Science Sunday: How does a cow’s stomach work?


We reached the chapter Superman’s been waiting for all year long: the COW chapter.  Okay, the entire chapter isn’t about cows, but enough of it was to make him happy.


After reading the text, I don’t think the kids quite understood how does a cow’s stomach work, so we set about answering that question.


So, I set up the card table downstairs, dug out the glitter glue, and proceeded to answer the question: how does a cow’s stomach work?


how does a cow's stomach work?

First I drew up for cows with their digestive system, if I’d planned further ahead than say 2 minutes (see my post on my planning style at The Homeschool Village), I would have drawn one and then scanned it to share with ya’ll, in all it’s awesome quality……  That didn’t happen.  Then the kids happily colored the non-digestive system parts.


parts of a cow's stomach

Then we colored and labeled the different chamber’s of the cow’s stomach.  I had to restrain the kids from coloring more than I did.  You’ll see why it was necessary in a moment.

how a cow's digestive system works done in glitter glue

Then we got to glitter-gluing the steps involved.  We ran out of room in the esophagus as the glitter glue was a bit wider than we planned, and we couldn’t fit all the times the food went up and down.

how does a cow's stomach work visual

And here’s the end result.  The cow chews the food and swallows it.  There it passes through the first and second chambers before heading back up to be chewed on some more.

how does a cow's stomach work project in glitter glue

Then the cow swallows the grass again (called cud once it’s been chewed and swallowed).  The cud passes through the third and fourth chambers to finish digesting.  It’s hard to tell, but there are actually 3 separate lines going through the esophagus as the food would pass back and forth.

how does a cow's stomach work?

Finally the fully digested food heads down into the intestines where the food is absorbed.  The kids were quite fascinated to learn that the food travels through the intestines and whatever is left becomes poop.  Yeah, so that little bit you see at the bottom there is Superman adding poop from his cow…….


Fell free to say “ewwwwww” I certainly did.


And that is our lesson on: how does a cow’s stomach work.


But, I was also amused because all of the lines on his cow are blood vessels.  I guess I better start organizing my anatomy board……..

land animals

If you want some more land animals idea, check out my land animals pinterest board.


Let’s see what others did this week:

Each week I’m spotlighting a few posts that were shared previously.  Many posts get linked up later in the week and they don’t always get as many clicks as they deserve, so I’m trying to spotlight a few every week.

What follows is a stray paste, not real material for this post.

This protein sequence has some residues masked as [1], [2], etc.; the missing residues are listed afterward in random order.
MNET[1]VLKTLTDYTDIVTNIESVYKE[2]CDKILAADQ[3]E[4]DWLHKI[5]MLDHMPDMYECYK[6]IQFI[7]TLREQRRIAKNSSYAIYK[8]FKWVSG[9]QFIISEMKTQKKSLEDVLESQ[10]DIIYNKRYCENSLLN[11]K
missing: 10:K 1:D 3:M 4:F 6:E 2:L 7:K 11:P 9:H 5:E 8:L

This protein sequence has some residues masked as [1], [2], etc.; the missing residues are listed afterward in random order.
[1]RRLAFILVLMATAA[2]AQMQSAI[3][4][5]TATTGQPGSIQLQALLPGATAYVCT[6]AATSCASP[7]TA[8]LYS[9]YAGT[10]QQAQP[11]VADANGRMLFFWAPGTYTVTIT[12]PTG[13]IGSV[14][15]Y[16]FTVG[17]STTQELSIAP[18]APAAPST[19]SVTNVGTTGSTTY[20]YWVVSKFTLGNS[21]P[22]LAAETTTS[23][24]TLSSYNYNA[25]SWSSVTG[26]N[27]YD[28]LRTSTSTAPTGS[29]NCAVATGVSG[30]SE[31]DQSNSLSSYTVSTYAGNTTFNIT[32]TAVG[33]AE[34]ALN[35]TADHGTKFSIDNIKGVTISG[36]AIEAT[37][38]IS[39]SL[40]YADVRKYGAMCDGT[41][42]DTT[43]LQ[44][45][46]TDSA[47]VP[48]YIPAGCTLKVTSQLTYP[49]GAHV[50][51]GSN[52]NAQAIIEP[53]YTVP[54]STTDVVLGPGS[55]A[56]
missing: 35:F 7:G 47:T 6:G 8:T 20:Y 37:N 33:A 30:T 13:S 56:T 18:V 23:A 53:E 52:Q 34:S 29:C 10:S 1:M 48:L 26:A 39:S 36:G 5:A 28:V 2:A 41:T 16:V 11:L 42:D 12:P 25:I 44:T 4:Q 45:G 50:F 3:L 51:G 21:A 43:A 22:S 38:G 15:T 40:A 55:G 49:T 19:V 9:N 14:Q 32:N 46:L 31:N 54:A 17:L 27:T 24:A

Life with Moore Babies shared a fun pumpkin growing experiment.  I am SOOOOO doing this when we hit botany, or maybe sooner.



Source: via Ticia on Pinterest


Stacy Sews and Schools shared a great collection of bird resources, there’s books to get, lapbooks and notebooking pages to print out and so much more.



Mum makes lists shared 50 things to put in a science kit (most of which are in your pantry).


I usually only share 5, but I really LOVE this one from All Things Beautiful, it’s got all of the experiments I’ll try with my kids when we learn about the skeletal system all together.




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  1. says

    Thanks for hosting and sharing our Pumpkins! Do you have a veterinary teaching hospital near you? I know the one I went to had an open house every year where they brought in a cow that had a cannula into its rumen, so you could stick your hand inside (with a glove on of course). It was pretty need to feel how it moved everything around, and also very stinky at the same time!

    • says

      Hmmmm…… I know there’s a big animal hospital about an hour or so South of us….. I might need to check into that.

  2. Lula B says

    I had always wondered how the four stomachs thing worked – thanks! (Anything that can be learned, can be learned with glitter glue.)

  3. says

    You do realise you are effectively giving online lessons to all your readers and not just your children? Great lesson, I only wish I’d been their to join in with the glitter glue!!

  4. says

    This is a cool lesson! Love detailed anatomical drawings :) Sorry I’ve been so MIA lately – work has been totally brutal. Hopefully it’s better from now on!

  5. Andrea @ No Doubt Learning says

    Great lesson idea! My 4 year old daughter LOVES cows. She’s been mooing for almost 2 years…(ugh). I’m sure she’d love this lesson. I’m pinning it to my cow board now :)


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